If the industry trends are not favourable of the industry to which the debtor belongs, trade receivables chances of getting receivables financed go down. Even the quality of documentation provides clarity on the quality of receivables. Therefore, it is also a factor for determining the quality of receivables before financing them.

What are the Forms of Receivable Financing?

The most common methods of converting accounts receivable to quick cash are-

  • Receivable Asset-based lending: it is a method to secure debt on the surety of assets. In the case of receivable financing, the assets are the accounts receivable balances with a firm. Financers decide the amount of loan based on the quality of receivables. It is a safer option for lenders too. The loans are based on loan to value ratios. It is a quicker and more accessible option for financing business operations.
  • Receivable factoring: In this arrangement, a third party buys the receivables at a discount. It is also called invoice factoring. It helps a business to sell accounts receivable for loan processing fees. It is a more flexible approach that allows choosing the receivables they want to trade in. The funders fees may be high, and credit available may be comparatively lesser. All factored receivables are reflected on the firm's balance sheet as an unresolved liability.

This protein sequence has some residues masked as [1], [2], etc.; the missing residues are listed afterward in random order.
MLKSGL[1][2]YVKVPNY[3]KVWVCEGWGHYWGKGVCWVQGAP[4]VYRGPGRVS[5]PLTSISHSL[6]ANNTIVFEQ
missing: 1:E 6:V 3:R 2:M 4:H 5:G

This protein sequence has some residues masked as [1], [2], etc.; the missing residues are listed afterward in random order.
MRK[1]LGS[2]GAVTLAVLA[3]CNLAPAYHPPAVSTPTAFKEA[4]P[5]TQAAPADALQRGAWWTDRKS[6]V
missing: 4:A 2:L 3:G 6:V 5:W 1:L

• Selective financing: Selective receivables can be chosen for finance, allowing firms to pick which receivables will be used for cash exchange. In this approach, companies lock in forward payments for selected receivable balances. The financing rate is usually lower than the above two options. The method can also be considered debt in the firm's books, depending on the lending structure. It, therefore, doesn't impact the debt-equity ratio or future lines of credit.


What are the Pros & Cons of Receivable Financing?


  • It allows firms to get instant cash in a short period.
  • There is no need to plan out a repayment schedule or in case of receivable financing.
  • Selling accounts receivables means there is no need to worry about collections.


  • Receivable financing is costlier if the firm's credit score is poor.
  • The spread paid for accounts receivables financing may sometimes result in a loss.
  • Interest charged can be high or more than the value of possible discounts.